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Sebastian Bille
Sebastian Bille

Posted on • Updated on

Basic Authentication with Lambda@Edge

πŸ–Ό Background

Recently I was asked to "secure" (as in; make it not super public) a static website, hosted in S3, by adding Basic Authentication as a quick and dirty solution to just require a simple password in order to access the site. This article will explain how that can be achieved with the help of Cloudfront and Lambda@Edge. Please note that it's a horrible idea to use this for anything that's actually sensitive, it's just a very quick and simple way to add a password requirement for a static website. It's also a fun project to get your hands dirty with Lambda@Edge! I'm going to assume that you already have a website hosted in S3 which is fronted by a Cloudfront distribution - if you don't, there's plenty of guides on how to set that up out there on the interwebz.

🀫 Just get to it dude

Alright, alright, let's get started. The idea here is that we can use Lambda@Edge to do our actual authentication by intercepting requests by hooking into the Cloudfront request lifecycle.

Let's start by creating our serverless app by initializing a new project in an empty folder with npm init -y. Now let's install what we need to deploy our service:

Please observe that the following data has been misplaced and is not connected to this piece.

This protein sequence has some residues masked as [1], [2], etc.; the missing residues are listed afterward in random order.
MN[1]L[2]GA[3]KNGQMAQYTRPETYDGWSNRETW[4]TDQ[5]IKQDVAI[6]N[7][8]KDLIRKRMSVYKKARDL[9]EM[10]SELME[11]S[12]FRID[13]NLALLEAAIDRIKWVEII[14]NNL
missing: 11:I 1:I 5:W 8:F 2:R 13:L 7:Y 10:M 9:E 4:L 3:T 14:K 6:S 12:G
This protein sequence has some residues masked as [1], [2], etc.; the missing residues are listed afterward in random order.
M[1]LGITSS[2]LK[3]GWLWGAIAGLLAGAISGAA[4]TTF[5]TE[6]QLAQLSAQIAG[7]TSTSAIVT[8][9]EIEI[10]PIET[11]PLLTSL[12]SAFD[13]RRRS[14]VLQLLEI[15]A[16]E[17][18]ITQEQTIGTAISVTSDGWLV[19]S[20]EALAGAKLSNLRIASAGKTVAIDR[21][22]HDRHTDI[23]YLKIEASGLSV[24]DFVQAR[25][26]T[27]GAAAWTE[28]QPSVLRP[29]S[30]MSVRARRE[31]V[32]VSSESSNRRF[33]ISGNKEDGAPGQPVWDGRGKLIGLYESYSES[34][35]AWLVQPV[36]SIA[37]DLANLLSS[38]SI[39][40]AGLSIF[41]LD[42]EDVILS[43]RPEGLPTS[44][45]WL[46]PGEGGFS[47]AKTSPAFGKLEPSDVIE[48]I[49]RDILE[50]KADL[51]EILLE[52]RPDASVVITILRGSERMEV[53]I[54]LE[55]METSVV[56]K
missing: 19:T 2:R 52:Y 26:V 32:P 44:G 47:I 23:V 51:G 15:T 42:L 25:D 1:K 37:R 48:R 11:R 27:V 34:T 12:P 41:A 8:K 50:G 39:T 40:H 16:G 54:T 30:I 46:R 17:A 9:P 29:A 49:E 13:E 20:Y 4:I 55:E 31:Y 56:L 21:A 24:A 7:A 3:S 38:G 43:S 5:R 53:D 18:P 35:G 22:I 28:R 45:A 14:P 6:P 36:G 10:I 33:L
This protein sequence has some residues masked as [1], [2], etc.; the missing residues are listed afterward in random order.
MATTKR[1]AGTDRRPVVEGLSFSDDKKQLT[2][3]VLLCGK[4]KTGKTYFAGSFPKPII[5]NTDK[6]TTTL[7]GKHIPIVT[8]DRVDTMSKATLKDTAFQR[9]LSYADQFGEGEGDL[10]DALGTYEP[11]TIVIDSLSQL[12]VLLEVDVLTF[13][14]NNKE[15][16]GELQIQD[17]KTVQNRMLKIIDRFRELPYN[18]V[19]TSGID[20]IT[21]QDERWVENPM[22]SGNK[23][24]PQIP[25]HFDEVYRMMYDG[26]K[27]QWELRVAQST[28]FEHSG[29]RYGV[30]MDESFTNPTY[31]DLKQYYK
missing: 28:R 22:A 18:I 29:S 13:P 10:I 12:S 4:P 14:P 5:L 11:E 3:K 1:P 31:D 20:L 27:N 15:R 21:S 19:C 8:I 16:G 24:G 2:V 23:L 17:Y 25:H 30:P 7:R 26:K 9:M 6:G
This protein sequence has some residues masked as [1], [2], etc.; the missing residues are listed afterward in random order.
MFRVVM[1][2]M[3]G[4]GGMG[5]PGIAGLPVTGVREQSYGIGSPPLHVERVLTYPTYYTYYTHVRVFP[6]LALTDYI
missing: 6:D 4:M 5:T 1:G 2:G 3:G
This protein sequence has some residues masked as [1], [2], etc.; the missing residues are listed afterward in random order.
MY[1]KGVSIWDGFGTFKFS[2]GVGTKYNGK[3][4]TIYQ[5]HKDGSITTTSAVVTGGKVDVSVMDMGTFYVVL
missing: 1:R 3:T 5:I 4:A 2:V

npm install serverless serverless-lambda-edge-pre-existing-cloudfront --save-dev
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Other than having a super catchy name, the serverless-lambda-edge-pre-existing-cloudfront plugin allows us to hook up a Lambda@Edge function to a pre-existing Cloudfront distribution.

Next, let's create our Lambda function:

// basic-auth.js
const handler = async (event) => {
  const { request } = event.Records[0].cf;
  const headers = request.headers;

  const username = 'username';
  const password = 'password';

  const base64Credentials = Buffer.from(`${username}:${password}`).toString('base64');
  const authString = `Basic ${base64Credentials}`;

  // If authorization header isn't present or doesn't match expected authString, deny the request
  if (
    typeof headers.authorization == 'undefined' ||
    headers.authorization[0].value !== authString
  ) {
    return {
      body: 'Unauthorized',
      headers: {
        'www-authenticate': [{ key: 'WWW-Authenticate', value: 'Basic' }]
      status: '401',
      statusDescription: 'Unauthorized',

  // Continue request processing
  return request;

module.exports.handler = handler;
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It's obviously never a good idea to hardcode the username & password in the code and you can use for example a DynamoDB table to fetch these at runtime instead. Do keep in mind however that Lambda@Edge does not support environment variables. In fact, Lambda@Edge does have quite a lot of quirks and unexpected limitations so it might be a good idea to have an extra look at limitations documentation if you change anything and run into problems.

Now, let's describe our beautiful serverless service in a serverless.yml a little something like this:

  name: basic-auth-demo

  - serverless-lambda-edge-pre-existing-cloudfront

  name: aws
  # Cloudfront only supports Lambda@Edge functions defined 
  # in us-east-1
  region: 'us-east-1'
  runtime: nodejs12.x
  versionFunctions: true